Brew your coffee simply at home with the V60 dripper!

We know how you love great coffee at home, so we thought you might like to discover a little more about some of the great equipment that can help you achieve the perfect coffee sip to match your lifestyle and activity. If you have a daily routine you may even be using different coffee and kit at different times of day, based on how much time you have?

Here’s a session on the V60 dripper, with some hints and tips on getting the most from it and why we think it deserves a place on the equipment team.

The Hario V60 Origins

The V60 dripper name comes from vector 60, the 60º angle of its cone and was designed by the team at Hario around 15 years ago, who was historically a chemist founded in Tokyo in 1921. Hario has received hundreds of design awards, yet it’s the V60, that’s become its most famous invention. 


What’s so clever about the V60 kit?

1.The 60º angle cone shape and large single hole allows the water to flow extending the contact time with your coffee, it alters the flavour of the coffee by changing the speed of the water flow.

2.The spiral ribs inside the cone allow the air to escape while you pour, maximising the expansion of the coffee grounds, unleashing maximum flavour potential.

3.You refine the strength to match your mood. Add water slowly and the result will be a more full bodied stronger coffee. Add water more quickly, you will get a weaker extraction, lighter-bodied coffee.

And if you are a grind your own kind of person, you can even adjust your grind size, to alter the speed of extraction too. A coarse grind = faster water flow with weaker extraction, a more fine grind, about salt size.

So going back to the variables, the two most important ones you can play with are grind size and water flow. The grind size can also affect the body. If you have a small grind size (about the size of table salt), the water won’t pass through as easily. This means that:

  • Constant water flow + small grind size = medium bodied coffee
  • Slow water flow + small grind size = full bodied coffee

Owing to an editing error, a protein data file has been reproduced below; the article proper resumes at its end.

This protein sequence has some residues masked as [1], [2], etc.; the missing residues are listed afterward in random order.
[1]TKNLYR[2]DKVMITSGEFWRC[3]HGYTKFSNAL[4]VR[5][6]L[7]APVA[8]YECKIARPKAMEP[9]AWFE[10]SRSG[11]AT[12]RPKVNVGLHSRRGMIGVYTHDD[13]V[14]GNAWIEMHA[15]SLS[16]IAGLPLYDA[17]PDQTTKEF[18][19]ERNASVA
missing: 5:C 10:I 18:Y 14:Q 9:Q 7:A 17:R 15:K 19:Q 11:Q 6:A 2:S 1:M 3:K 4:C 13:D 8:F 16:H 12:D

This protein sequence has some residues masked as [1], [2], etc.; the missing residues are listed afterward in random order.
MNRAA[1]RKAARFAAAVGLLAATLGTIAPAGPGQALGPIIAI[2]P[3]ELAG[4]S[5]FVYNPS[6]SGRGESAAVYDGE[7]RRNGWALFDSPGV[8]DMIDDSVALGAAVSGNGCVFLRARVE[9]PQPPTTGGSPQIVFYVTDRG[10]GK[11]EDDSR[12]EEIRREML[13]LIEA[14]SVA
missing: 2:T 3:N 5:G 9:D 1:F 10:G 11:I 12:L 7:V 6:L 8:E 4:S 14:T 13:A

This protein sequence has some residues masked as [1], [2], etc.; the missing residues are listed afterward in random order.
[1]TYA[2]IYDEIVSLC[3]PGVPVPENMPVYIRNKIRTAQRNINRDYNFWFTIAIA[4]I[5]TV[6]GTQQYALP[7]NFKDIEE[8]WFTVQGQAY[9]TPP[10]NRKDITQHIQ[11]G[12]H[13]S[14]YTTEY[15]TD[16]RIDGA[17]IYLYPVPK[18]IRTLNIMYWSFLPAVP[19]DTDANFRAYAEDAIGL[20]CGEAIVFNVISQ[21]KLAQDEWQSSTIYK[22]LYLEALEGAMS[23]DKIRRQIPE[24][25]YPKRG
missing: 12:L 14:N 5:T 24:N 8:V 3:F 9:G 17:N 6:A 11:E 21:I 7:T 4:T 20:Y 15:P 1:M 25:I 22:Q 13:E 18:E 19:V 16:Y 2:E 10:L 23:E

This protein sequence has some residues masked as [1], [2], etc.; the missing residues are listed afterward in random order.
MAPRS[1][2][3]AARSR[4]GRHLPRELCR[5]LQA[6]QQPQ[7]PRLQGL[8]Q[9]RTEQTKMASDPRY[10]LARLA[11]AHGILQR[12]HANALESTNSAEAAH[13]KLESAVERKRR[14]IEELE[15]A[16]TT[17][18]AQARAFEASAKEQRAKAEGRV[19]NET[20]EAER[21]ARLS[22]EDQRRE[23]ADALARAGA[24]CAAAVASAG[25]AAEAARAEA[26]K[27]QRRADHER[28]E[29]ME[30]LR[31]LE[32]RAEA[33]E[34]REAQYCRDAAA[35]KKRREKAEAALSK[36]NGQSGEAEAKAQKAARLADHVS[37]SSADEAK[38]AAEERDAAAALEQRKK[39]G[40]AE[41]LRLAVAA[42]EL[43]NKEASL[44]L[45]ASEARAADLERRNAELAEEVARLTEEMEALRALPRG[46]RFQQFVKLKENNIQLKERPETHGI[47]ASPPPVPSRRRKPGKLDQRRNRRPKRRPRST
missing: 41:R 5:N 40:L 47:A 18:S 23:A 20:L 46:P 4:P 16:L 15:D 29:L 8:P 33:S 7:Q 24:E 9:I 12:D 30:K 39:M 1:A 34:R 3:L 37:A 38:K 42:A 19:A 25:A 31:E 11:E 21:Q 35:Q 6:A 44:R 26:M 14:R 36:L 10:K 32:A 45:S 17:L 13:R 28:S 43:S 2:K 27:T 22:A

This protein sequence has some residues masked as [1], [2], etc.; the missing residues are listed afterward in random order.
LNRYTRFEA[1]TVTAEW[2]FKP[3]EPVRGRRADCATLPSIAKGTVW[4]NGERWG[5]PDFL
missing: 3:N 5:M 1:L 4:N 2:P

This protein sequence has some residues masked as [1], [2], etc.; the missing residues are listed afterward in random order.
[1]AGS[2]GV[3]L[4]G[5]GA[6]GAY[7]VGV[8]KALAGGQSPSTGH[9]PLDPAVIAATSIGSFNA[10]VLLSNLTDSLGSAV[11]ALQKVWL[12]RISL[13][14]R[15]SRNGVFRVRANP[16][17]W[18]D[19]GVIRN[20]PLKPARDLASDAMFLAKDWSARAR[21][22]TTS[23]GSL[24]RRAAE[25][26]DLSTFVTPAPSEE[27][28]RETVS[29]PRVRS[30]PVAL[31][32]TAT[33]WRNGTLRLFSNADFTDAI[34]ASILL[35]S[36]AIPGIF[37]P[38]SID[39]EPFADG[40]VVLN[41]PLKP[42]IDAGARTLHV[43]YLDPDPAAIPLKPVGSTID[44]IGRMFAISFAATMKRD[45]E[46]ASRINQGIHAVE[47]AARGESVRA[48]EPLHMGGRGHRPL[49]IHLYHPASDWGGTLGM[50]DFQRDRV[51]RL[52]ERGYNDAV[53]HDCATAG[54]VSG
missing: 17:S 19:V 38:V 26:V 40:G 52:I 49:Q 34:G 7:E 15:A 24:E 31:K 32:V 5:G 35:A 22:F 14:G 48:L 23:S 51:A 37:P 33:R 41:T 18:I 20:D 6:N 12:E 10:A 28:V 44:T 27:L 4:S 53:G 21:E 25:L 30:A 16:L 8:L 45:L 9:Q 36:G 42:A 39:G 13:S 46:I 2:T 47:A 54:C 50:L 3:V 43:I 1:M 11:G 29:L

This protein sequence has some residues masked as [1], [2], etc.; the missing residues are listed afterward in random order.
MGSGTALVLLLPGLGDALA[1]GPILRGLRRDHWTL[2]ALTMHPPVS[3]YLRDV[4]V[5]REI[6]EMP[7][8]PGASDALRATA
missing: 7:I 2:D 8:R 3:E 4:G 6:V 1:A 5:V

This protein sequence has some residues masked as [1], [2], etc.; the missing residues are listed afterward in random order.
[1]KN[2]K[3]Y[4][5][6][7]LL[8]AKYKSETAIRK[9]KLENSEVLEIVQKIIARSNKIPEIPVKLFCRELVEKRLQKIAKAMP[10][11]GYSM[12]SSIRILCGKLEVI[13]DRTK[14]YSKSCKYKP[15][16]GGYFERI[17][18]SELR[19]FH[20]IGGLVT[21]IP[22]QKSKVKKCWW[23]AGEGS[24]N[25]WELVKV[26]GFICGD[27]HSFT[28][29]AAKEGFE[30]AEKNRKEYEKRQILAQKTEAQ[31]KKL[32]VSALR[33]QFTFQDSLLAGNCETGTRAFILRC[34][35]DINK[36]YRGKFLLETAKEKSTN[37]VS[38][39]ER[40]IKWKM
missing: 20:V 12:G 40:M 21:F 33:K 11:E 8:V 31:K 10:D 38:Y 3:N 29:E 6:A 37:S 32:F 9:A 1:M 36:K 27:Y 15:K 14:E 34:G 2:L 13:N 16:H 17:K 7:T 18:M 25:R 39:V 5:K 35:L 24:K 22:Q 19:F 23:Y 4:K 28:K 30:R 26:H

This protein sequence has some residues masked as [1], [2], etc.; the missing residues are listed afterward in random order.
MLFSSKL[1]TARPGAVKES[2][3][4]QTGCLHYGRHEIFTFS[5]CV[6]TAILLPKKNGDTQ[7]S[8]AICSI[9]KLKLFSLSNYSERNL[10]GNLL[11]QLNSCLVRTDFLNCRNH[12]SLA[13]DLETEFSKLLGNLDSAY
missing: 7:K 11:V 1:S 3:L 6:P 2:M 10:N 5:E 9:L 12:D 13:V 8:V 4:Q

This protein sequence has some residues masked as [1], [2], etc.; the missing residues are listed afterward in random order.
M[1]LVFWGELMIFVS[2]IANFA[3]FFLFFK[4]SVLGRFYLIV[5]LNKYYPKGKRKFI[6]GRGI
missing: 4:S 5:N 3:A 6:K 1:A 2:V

• Constant water flow + medium grind size = light bodied coffee
  • Slow water flow + medium grind size = light bodied coffee


With this dripper, watch our video, then feel free to play! As long as you follow the basic steps, you can choose any combination you want.

To prepare:

1. Boil high-quality water until it’s between 90º to 96ºC (if you don’t have a thermometer, wait 30-45 seconds after normal kettle boil).

2. Fold the filter (bleached or natural paper) along the seams.

3. Wet the filter, taking particular care if it’s a natural filter. Rinsing helps to not only remove the papery taste but also heat the V60 and the cup. If they aren’t heated, the water’s temperature will dramatically decrease and the coffee won’t be properly extracted.

4. Add your favourite Tiki Tonga coffee, and you’re ready to go.

5. Pour and serve:

Due to the V60’s cone shape, a gooseneck kettle is great, there are many online to choose from. Otherwise, your normal kettle left just 2 minutes after boiling will work. Start by pouring double the amount of water as there is coffee in your V60, and then let it bloom and you will see how fresh your grounds are. After waiting for 30-45 seconds, start pouring in circles. Your grind size and water flow will affect the pour time, but ideally it should take between 2 to 4 minutes. The Tiki Tonga No.#10 is superb black, give it a try and enjoy.


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